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I have heard a rumor that the WPS brute force attack doesn't work on newer devices, and that you now have to try all 10^7 PINs to find the correct one. Is that true?

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The Wikipedia article on WPS doesn't mention this. Can you link to a reliable source making this claim? – Brendan Long Mar 27 '13 at 15:42
What the heck? Who downwotes and why? No, I doesn't have a source, but people who hack WPS tell that newer devices are unhackable, that's why I ask. – Smit Johnth Mar 27 '13 at 16:00
My guess is the downvotes are because there does not seem to be any support that such a rumor exists, however the question is still valid and the answer appears to be "no, there is nothing making it so that it is no longer broken." It's still a perfectly valid question though. I gave it a +1. – AJ Henderson Mar 27 '13 at 17:57

The three major problems with WPS are: (1) it requires only an 8 digit pin (10^8 is a small keyspace), (2) one digit of that pin is a checksum (hence 7 independent digits and 10^7 pins to check), and (3) the first group of four digits is checked independently - that is you need to only check at most 10^4 ~ 10000 pins to break the first group of four digits; and then 1000 to check the second group (since you know one digit due to the checksum). And really the expected number of attempts is half that; so on average only ~5500 attempts are needed.

WPS slightly mitigates this by mandating that you are locked out for 60 seconds after three consecutive bad attempts. Originally, not all WPS routers enforced this timeout (very bad even without vulnerabilities 2 and 3; checking at a rate of 10 per second; means you can break your neighbor's router in a few months). Some manufacturers will increase this timeout on subsequent failures, which is good. Note the three attempts = 60s timeout is not a panacea; e.g., will take 3.82 days on average (and at most 7.64 days) to crack into your neighbors WPS enabled router. Granted exponential timeouts could mitigate brute forcing; however how these timeouts are implemented is important. (E.g., if the attacker changes their wifi mac address on each attempt will they continue to be blocked out? Otherwise can you use this to DoS WPS connections?).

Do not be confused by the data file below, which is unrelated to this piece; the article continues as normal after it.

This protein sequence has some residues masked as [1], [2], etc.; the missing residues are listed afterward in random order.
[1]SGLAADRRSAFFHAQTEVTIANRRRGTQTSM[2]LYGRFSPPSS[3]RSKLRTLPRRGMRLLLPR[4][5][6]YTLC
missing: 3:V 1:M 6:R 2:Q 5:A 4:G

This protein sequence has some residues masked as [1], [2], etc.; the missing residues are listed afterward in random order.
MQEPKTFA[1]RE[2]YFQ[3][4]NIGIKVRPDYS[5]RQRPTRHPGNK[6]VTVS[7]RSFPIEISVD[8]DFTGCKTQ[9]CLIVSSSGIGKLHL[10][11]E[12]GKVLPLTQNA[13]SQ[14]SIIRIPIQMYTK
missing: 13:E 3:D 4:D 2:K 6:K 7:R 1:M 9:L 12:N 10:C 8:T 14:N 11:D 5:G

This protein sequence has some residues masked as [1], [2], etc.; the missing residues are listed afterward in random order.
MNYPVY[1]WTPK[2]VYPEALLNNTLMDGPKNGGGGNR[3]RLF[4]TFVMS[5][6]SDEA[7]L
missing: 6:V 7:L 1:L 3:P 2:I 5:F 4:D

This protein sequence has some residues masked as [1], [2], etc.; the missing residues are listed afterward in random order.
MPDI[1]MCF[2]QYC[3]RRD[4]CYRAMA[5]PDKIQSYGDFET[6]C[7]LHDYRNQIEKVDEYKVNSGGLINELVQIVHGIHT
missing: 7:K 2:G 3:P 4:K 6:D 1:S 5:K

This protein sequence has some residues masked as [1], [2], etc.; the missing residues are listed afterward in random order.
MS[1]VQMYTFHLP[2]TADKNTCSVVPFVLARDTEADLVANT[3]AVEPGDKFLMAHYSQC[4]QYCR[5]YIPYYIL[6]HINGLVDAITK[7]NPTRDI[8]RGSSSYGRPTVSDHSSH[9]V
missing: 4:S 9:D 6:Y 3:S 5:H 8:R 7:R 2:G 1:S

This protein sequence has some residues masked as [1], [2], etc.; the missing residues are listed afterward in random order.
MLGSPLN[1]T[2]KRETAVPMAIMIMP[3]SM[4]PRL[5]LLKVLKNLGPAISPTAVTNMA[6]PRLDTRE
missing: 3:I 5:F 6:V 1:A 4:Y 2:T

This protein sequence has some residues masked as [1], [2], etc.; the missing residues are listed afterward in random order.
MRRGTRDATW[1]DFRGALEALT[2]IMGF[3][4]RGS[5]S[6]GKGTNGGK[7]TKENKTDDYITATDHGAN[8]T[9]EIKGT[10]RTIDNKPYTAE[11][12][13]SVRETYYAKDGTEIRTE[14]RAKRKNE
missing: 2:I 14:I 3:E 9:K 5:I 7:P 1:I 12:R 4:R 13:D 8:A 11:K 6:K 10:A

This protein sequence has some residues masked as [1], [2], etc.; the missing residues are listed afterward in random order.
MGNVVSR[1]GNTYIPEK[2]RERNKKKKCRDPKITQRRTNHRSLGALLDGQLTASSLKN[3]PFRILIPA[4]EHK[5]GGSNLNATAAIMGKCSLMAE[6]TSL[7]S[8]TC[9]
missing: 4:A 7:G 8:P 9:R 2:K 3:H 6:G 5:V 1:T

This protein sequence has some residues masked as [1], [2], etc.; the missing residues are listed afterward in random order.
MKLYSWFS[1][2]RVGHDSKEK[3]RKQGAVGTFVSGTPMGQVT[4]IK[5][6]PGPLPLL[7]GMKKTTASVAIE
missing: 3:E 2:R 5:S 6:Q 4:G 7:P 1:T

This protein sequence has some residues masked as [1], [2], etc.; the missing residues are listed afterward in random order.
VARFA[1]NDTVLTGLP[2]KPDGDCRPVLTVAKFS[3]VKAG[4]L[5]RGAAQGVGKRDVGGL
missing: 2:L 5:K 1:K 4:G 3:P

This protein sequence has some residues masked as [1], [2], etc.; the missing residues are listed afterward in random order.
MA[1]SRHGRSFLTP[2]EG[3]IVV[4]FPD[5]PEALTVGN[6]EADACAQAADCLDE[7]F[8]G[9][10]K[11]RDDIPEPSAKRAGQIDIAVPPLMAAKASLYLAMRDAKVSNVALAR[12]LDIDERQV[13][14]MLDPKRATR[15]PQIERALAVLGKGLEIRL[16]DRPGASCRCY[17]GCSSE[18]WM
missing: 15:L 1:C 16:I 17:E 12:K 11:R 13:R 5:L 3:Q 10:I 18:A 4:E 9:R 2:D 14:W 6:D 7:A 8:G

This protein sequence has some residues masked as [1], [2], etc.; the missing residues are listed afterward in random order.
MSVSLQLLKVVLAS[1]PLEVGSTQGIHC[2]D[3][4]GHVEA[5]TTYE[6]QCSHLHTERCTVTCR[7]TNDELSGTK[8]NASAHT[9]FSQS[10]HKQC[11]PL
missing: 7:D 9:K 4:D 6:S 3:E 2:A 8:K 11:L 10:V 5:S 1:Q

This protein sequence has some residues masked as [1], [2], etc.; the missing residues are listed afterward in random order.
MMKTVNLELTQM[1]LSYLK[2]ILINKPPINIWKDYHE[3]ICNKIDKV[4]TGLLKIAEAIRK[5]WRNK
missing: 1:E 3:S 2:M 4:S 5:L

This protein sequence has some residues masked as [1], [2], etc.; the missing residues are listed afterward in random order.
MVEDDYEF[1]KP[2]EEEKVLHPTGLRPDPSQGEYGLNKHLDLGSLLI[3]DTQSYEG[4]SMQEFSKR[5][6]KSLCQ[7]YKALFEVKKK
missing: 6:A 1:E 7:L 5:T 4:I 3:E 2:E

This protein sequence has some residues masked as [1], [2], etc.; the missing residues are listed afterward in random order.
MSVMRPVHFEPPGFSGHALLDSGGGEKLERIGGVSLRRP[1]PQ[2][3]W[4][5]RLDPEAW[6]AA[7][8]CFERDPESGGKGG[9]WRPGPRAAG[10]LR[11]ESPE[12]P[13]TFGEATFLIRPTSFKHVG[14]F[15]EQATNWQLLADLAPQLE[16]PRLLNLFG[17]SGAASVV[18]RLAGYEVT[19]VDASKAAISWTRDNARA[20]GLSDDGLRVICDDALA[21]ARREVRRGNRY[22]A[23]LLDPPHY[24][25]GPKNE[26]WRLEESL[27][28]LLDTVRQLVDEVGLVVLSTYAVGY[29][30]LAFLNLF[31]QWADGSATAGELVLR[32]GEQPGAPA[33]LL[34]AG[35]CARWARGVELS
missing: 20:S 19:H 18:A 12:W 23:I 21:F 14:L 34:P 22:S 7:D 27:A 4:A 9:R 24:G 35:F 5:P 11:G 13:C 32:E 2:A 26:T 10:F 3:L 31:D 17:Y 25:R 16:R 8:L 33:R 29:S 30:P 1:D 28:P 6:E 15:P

Now to answer your question: CERT (last updated May 2012) is "currently unaware of a practical solution to this problem" and recommends disabling WPS.

Also while there are rumors of a new WPS 2.0 standard eventually coming out, especially in the responses to this vulnerability. Hopefully, this fix would not let an attacker know if they've found a portion of the key and hopefully would require all digits to be independent instead of having a worthless checksum. However, the wifi alliance page on WPS doesn't mention this at all (e.g., the last press-release on WPS is from Feb 2008) unless its in one of the standards that cost $100-$200 to purchase. Standards tend to change slowly as it requires both the software and hardware end of the client and router to be fully compatible (and backward-compatible).

Granted, I'd expect nowadays more WPS enabled routers to implement the 60s + exponential timeout, but still would never recommend for anyone to use WPS.

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Thank for describing of WPS vulnerability.. oh wait, I already knew it! For some reasons, WPS bruteforce with reaver doesn't work for that people. Wonder why. – Smit Johnth Mar 27 '13 at 19:37
@SmitJohnth - Never claimed you didn't understand it, but this is a forum for people who may not be familiar with WPS (Wifi Protected Setup) so some context is helpful. The reason some tool (e.g., reaver) isn't working on newer routers is likely not a new protocol that brute-forcing the entire 10^7/10^8 (e.g., CERT isn't aware of it; wifi alliance hasn't announced new WPS protocol), but instead exponential/permanent timeouts after too many bad attempts preventing WPS brute-forcing. – dr jimbob Mar 27 '13 at 21:04

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